Check The Label: Less is Best

We’ll keep it simple. Here’s our label vs a generic label:

We’re looking for protein powders that contain few ingredients, are ideally made from real food, are unsweetened, list protein as the first ingredient, and don’t have yucky or weird stuff (see below for more on the shocking things found in some protein powders - eek!) included in the recipe. But, given many health fitness gurus suggest “hacking” or “decoding” the labels, there’s clearly some misleading going on by a lot of protein powder manufacturers. Beware of false advertising.


Asking the right questions is fundamental. What’s in so many of these products is often not derived from natural sources, and can be downright toxic for your health. In one study, researchers found over half of the 134 products they tested from 52 brands contained high levels of pesticides, heavy metals, and other carcinogenic and infertility-causing toxins. That’s scary to even think about, let alone to consider consuming!

When seeking the highest quality protein powder, ask these five questions first:

1. Does it have any weird fillers or additives? Often “spiked” with empty fillers, many commercial protein powders use extra ingredients that are known to cause gastric distress and digestive issues. 

2. Are GMOs (Genetically Modified Organisms) part of the package? Beyond the full scope of how GMOs affect human health (research remains scarce while public skepticism is still very high), there are real biological, ecological and economic concerns we should all be concerned about as beings who eat to stay alive! Instead, look for GMO-free products.

3. What “natural flavors” are in this product, and what does that even mean? “There seem to be about 1,000 chemicals in the GRAS category that have not been researched or approved by the FDA or anyone else,” Nourish Schools co-founder Casey Seidenberg wrote in The Washington Post. GRAS = Generally Regarded As Safe, but Seidenberg and others rightly question whether “unstudied natural flavors” can be considered safe or healthy.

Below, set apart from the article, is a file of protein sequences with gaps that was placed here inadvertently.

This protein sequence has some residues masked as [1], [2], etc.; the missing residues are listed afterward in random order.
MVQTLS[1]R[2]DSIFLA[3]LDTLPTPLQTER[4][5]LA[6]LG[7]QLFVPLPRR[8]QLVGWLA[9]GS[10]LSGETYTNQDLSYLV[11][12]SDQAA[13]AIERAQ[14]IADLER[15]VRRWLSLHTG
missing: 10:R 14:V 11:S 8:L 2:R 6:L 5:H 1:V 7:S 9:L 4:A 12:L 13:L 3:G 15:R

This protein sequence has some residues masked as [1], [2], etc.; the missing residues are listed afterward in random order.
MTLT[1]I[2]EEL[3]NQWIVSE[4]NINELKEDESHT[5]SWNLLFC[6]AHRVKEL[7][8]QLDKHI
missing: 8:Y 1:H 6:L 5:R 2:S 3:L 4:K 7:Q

4. Is there any real chocolate (or other flavor in the name/description) in the recipe? As a general rule of thumb, if you don’t recognize multiple ingredient names, there’s probably not any “real” food (i.e. not artificially made) in it. The American Council on Science and Health does a great job detailing the exploitation of customers by the “natural fallacy”.

5. Does this product contain heavy metals or chemicals? Shocking truth: arsenic, cadmium, mercury and lead were found in 15+ processed protein powders in a lab test by Consumer Reports

6. Does it have sweeteners? Most of them have either synthetic sweeteners or a ton of sugars of sorts. Be sure to keep a KEEN eye if you’re looking for zero sugar, which is what we recommend. 
Enjoy this deliciousness at a discounted rate this week!
*Discount already applied on the website. 


DISCLAIMER: This content is not intended to encourage self-diagnosis, and is purely informational in nature. We are not suggesting any of these herbs be used in place of medicine or as medicinal alternatives. We do suggest you work with your chosen herbalist, healer and/or physician about how to best integrate these and other herbal remedies into your overall health-boosting routine. The ancient wisdom of plant-based remedies includes a complex system requiring guidance from practitioners whose expertise cannot be summarized in just one article. Please use plant medicines carefully and intentionally. Discuss any questions or doubts directly with a healthcare practitioner.